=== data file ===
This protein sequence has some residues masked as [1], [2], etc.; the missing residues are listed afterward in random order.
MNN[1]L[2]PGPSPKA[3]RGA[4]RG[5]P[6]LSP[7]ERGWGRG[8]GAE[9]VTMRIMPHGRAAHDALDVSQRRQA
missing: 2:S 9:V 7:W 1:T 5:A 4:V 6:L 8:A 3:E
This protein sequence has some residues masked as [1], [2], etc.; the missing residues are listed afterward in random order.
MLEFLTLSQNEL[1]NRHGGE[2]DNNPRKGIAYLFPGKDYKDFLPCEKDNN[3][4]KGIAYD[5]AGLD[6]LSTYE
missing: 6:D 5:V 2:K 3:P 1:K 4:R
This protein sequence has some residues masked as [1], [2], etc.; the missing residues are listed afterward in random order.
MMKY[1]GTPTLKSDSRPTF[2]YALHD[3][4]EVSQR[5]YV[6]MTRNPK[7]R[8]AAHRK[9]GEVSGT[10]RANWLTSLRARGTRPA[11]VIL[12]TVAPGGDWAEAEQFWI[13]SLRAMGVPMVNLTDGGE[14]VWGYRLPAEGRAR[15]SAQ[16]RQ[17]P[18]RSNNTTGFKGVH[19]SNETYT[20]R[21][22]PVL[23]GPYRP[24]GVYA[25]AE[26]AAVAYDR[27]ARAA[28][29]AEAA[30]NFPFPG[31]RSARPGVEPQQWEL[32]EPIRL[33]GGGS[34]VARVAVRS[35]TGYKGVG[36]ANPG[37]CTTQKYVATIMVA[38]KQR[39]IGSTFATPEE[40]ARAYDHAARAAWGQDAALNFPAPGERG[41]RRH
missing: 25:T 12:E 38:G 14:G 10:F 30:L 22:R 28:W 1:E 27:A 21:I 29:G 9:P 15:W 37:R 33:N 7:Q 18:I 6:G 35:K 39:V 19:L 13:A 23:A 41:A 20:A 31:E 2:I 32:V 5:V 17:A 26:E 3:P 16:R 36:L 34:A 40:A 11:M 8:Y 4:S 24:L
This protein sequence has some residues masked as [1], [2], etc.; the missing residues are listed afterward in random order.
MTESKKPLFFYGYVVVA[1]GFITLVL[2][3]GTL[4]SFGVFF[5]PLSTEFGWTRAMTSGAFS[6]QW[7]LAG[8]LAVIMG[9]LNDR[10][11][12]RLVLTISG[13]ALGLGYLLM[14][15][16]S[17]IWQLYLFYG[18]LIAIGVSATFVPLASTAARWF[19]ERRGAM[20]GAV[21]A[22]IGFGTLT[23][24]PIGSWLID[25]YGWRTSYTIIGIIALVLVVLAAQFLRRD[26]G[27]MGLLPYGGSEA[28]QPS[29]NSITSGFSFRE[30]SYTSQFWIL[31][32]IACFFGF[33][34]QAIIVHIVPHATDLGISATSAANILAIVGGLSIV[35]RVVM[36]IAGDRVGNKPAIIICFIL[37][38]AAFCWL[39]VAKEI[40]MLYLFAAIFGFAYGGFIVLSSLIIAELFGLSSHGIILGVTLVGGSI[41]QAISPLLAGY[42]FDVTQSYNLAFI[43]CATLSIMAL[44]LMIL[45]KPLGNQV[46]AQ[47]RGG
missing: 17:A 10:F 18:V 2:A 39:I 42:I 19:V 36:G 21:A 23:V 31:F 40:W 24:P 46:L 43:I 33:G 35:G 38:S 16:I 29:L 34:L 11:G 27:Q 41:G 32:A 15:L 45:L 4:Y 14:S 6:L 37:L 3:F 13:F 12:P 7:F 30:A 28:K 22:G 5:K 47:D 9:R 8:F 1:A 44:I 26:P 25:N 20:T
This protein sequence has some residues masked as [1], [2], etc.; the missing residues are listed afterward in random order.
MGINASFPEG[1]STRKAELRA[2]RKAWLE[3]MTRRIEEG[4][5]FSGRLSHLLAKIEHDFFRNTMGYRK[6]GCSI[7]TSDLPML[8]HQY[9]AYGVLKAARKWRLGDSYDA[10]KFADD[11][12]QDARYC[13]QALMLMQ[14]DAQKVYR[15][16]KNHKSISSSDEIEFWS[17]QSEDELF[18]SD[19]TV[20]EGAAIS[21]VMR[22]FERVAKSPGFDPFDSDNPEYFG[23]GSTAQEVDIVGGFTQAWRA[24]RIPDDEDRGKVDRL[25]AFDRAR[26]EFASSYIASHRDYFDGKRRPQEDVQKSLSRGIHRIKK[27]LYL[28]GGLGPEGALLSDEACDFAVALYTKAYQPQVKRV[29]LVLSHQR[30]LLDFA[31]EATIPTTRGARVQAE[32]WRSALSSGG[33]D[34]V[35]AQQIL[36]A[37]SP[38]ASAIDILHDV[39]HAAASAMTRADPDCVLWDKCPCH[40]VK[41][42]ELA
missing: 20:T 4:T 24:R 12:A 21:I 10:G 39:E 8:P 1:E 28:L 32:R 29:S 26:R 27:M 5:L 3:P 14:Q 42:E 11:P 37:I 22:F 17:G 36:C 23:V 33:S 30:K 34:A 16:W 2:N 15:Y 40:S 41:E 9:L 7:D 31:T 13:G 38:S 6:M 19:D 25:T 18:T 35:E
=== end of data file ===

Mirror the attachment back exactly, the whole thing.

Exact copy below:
This protein sequence has some residues masked as [1], [2], etc.; the missing residues are listed afterward in random order.
MNN[1]L[2]PGPSPKA[3]RGA[4]RG[5]P[6]LSP[7]ERGWGRG[8]GAE[9]VTMRIMPHGRAAHDALDVSQRRQA
missing: 2:S 9:V 7:W 1:T 5:A 4:V 6:L 8:A 3:E
This protein sequence has some residues masked as [1], [2], etc.; the missing residues are listed afterward in random order.
MLEFLTLSQNEL[1]NRHGGE[2]DNNPRKGIAYLFPGKDYKDFLPCEKDNN[3][4]KGIAYD[5]AGLD[6]LSTYE
missing: 6:D 5:V 2:K 3:P 1:K 4:R
This protein sequence has some residues masked as [1], [2], etc.; the missing residues are listed afterward in random order.
MMKY[1]GTPTLKSDSRPTF[2]YALHD[3][4]EVSQR[5]YV[6]MTRNPK[7]R[8]AAHRK[9]GEVSGT[10]RANWLTSLRARGTRPA[11]VIL[12]TVAPGGDWAEAEQFWI[13]SLRAMGVPMVNLTDGGE[14]VWGYRLPAEGRAR[15]SAQ[16]RQ[17]P[18]RSNNTTGFKGVH[19]SNETYT[20]R[21][22]PVL[23]GPYRP[24]GVYA[25]AE[26]AAVAYDR[27]ARAA[28][29]AEAA[30]NFPFPG[31]RSARPGVEPQQWEL[32]EPIRL[33]GGGS[34]VARVAVRS[35]TGYKGVG[36]ANPG[37]CTTQKYVATIMVA[38]KQR[39]IGSTFATPEE[40]ARAYDHAARAAWGQDAALNFPAPGERG[41]RRH
missing: 25:T 12:E 38:G 14:G 10:F 30:L 22:R 28:W 1:E 27:A 21:I 29:G 9:P 15:W 37:R 33:N 7:Q 18:I 6:G 35:K 39:V 19:L 13:A 23:A 41:A 20:A 31:E 2:I 32:V 5:V 17:A 26:E 3:P 16:R 36:L 34:A 40:A 11:M 8:Y 4:S 24:L
This protein sequence has some residues masked as [1], [2], etc.; the missing residues are listed afterward in random order.
MTESKKPLFFYGYVVVA[1]GFITLVL[2][3]GTL[4]SFGVFF[5]PLSTEFGWTRAMTSGAFS[6]QW[7]LAG[8]LAVIMG[9]LNDR[10][11][12]RLVLTISG[13]ALGLGYLLM[14][15][16]S[17]IWQLYLFYG[18]LIAIGVSATFVPLASTAARWF[19]ERRGAM[20]GAV[21]A[22]IGFGTLT[23][24]PIGSWLID[25]YGWRTSYTIIGIIALVLVVLAAQFLRRD[26]G[27]MGLLPYGGSEA[28]QPS[29]NSITSGFSFRE[30]SYTSQFWIL[31][32]IACFFGF[33][34]QAIIVHIVPHATDLGISATSAANILAIVGGLSIV[35]RVVM[36]IAGDRVGNKPAIIICFIL[37][38]AAFCWL[39]VAKEI[40]MLYLFAAIFGFAYGGFIVLSSLIIAELFGLSSHGIILGVTLVGGSI[41]QAISPLLAGY[42]FDVTQSYNLAFI[43]CATLSIMAL[44]LMIL[45]KPLGNQV[46]AQ[47]RGG
missing: 17:A 10:F 18:V 2:A 39:I 42:I 19:V 36:G 21:A 23:V 31:F 40:W 24:P 46:L 43:I 33:G 35:G 38:S 16:I 29:L 34:L 11:G 27:Q 41:G 32:A 15:L 45:L 4:Y 14:S 6:L 37:L 3:F 13:F 12:P 7:F 30:A 28:K 22:G 5:K 47:D 9:R 8:F 1:A 44:I 26:P 25:N 20:T
This protein sequence has some residues masked as [1], [2], etc.; the missing residues are listed afterward in random order.
MGINASFPEG[1]STRKAELRA[2]RKAWLE[3]MTRRIEEG[4][5]FSGRLSHLLAKIEHDFFRNTMGYRK[6]GCSI[7]TSDLPML[8]HQY[9]AYGVLKAARKWRLGDSYDA[10]KFADD[11][12]QDARYC[13]QALMLMQ[14]DAQKVYR[15][16]KNHKSISSSDEIEFWS[17]QSEDELF[18]SD[19]TV[20]EGAAIS[21]VMR[22]FERVAKSPGFDPFDSDNPEYFG[23]GSTAQEVDIVGGFTQAWRA[24]RIPDDEDRGKVDRL[25]AFDRAR[26]EFASSYIASHRDYFDGKRRPQEDVQKSLSRGIHRIKK[27]LYL[28]GGLGPEGALLSDEACDFAVALYTKAYQPQVKRV[29]LVLSHQR[30]LLDFA[31]EATIPTTRGARVQAE[32]WRSALSSGG[33]D[34]V[35]AQQIL[36]A[37]SP[38]ASAIDILHDV[39]HAAASAMTRADPDCVLWDKCPCH[40]VK[41][42]ELA
missing: 20:T 4:T 24:R 12:A 21:I 10:G 39:E 8:P 1:E 28:L 32:R 29:S 26:R 27:M 5:L 3:P 14:Q 42:E 11:P 37:I 22:F 17:G 36:C 23:V 33:S 30:K 34:A 16:W 2:N 15:Y 40:S 41:E 9:L 7:D 31:T 13:G 38:S 6:M 19:D 25:T 18:T 35:E